I just found out my old paperback copy of Tolkien’s The Lord of the Rings, Italian edition published by Rusconi, which I bought in 1983 or 1984, goes for up to 150 bucks, second-hand, online.I could give it a thought, really.Apparently all the old editions of Tolkien’s doorstop novel are being called back and destroyed, or so it seems, as part of a complicated copyright infringement lawsuit that also branches out in a legal battle about slander and what not.The crux of the problem: the current Italian publisher of Tolkien commissioned a new translation, and all hell broke loose. The old translation’s been accused of being inaccurate, the new translation’s been mocked for some choices and som...
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Two-Guns Bob at 114: on the need to start reading Robert Howard again


The first thing I ever read by Robert E. Howard was People of the Black Circle, the opener in Conan the Adventurer and still my favorite Conan story today. I bought the Italian edition in the early ’80s, the sturdy hardback with that gorgeous Karel Thole cover that gave me a lot of problems both at home and in school.Indeed, the first thing I was asked when a schoolmate saw I was about one third into the book was…“Has he already raped someone?”That was when I learned that sword & sorcery was considered on a par with pornography by those that did not read it.Forty years on, I sometimes get the impression that a lot of those that do not read sword & sorcery are still under that impression – bu...
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The Blue Nightingale, a new Tale from the Frontier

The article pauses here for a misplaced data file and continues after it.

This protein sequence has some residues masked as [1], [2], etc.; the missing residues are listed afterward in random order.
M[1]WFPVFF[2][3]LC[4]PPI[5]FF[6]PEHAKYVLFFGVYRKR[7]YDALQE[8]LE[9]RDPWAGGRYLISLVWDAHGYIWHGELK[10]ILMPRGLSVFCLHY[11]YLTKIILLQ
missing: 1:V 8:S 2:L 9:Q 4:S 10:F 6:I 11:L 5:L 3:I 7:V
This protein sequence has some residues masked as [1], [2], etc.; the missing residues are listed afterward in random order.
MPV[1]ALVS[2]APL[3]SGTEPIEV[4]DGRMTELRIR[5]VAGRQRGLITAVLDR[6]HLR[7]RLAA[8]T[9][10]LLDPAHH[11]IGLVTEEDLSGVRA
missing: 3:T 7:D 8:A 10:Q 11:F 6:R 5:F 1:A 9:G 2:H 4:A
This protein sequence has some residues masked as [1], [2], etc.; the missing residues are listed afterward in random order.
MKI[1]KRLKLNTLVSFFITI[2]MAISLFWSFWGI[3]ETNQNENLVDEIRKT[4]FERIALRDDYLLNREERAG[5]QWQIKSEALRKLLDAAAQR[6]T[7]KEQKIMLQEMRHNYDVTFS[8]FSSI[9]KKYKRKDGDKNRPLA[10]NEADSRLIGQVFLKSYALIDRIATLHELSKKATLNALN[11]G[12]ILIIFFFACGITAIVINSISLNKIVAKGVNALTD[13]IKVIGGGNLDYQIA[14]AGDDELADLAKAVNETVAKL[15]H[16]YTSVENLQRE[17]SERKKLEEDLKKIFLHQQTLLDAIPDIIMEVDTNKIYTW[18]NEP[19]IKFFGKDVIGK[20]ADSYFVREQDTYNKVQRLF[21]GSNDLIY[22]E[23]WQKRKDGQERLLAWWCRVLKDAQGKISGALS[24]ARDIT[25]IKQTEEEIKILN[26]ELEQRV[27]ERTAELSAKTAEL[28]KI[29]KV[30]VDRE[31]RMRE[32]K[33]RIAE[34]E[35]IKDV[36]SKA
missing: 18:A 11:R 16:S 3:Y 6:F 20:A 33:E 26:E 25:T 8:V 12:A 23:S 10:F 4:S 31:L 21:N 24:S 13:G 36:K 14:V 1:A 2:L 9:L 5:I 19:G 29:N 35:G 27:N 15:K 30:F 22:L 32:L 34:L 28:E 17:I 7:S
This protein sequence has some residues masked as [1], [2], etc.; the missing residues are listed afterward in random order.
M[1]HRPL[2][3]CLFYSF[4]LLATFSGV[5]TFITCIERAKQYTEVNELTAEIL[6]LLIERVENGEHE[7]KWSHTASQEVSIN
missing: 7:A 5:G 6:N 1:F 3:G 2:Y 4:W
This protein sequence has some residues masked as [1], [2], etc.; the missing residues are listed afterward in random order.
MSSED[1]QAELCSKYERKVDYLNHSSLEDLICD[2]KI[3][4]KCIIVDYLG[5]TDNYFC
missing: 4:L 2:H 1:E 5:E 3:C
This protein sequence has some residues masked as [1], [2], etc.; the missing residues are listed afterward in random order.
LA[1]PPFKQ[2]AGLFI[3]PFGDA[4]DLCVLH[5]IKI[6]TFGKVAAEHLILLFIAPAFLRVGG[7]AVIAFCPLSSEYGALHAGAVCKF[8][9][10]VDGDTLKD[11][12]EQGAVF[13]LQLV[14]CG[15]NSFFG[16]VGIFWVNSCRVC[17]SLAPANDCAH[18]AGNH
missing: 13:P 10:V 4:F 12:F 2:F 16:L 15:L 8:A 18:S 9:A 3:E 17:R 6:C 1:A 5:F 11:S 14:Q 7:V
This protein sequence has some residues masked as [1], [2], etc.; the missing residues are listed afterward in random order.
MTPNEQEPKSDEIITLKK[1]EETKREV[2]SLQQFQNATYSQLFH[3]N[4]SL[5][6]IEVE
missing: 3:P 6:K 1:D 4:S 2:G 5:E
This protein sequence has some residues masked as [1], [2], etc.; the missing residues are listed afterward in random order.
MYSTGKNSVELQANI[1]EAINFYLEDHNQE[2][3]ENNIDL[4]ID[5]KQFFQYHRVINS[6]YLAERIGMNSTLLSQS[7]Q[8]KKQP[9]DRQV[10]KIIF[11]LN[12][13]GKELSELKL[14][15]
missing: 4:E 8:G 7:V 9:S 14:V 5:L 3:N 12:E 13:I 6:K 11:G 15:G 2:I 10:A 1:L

I have just posted a new story to my Patrons, the fifth short in the Tales from the Frontier series – a short fun piece, written in a single sitting and set this time on the other side of the Abode of the Snow, in the not-exactly-Chinese-empire of the northwest.A story about honor, duty and common sense, called The Blue Nightingale.Because it’s good to be my patrons.Original link
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Cultural illiteracy


Werner Herzog, not exactly the latest newcomer, used to joke that kids coming out of film school had wasted three years and a lot of money, and thought the history of cinema started with Star Wars, they had no idea of who Elia Kazan was, or who D. W. Griffith was.And about half an hour ago I was talking with a friend, and she was aghast: in a TV quiz show, the participant was asked to give the name of “the Sergio who directed Once Upon a Time in America“, and the participant drew a blank – this person had no idea of who Sergio Leone was.Now I told my friend that it may not be a good idea to use quiz shows as a measure of the general state of the nation, but… damn!This is much worse than the ...
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Plots, Nefarious or Otherwise


Sitting here wrapped in blankets, drinking hot tea and popping aspirins to try and get back on track after two days spent on the road and in the cold, I find that there is little I can do but plot future stories.I sent a detailed pitch to my Italian publisher, but I’ve yet to hear back from them, and I have here two open calls that would be madness to miss – so I sit, and drink tea, and plot.This is the phase in which I do not write, but rather I pile ideas upon ideas, and let them simmer.Basically it means to look at what I like and what interests me at the moment – certain themes, certain clichés – and see how they intersect with the themed calls.Can I really write a humorous SF story feat...
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Lime pie noir

Having spent most of the last 72 hours running around – mostly on trains – all I have to post today is this great little noir movie…Original link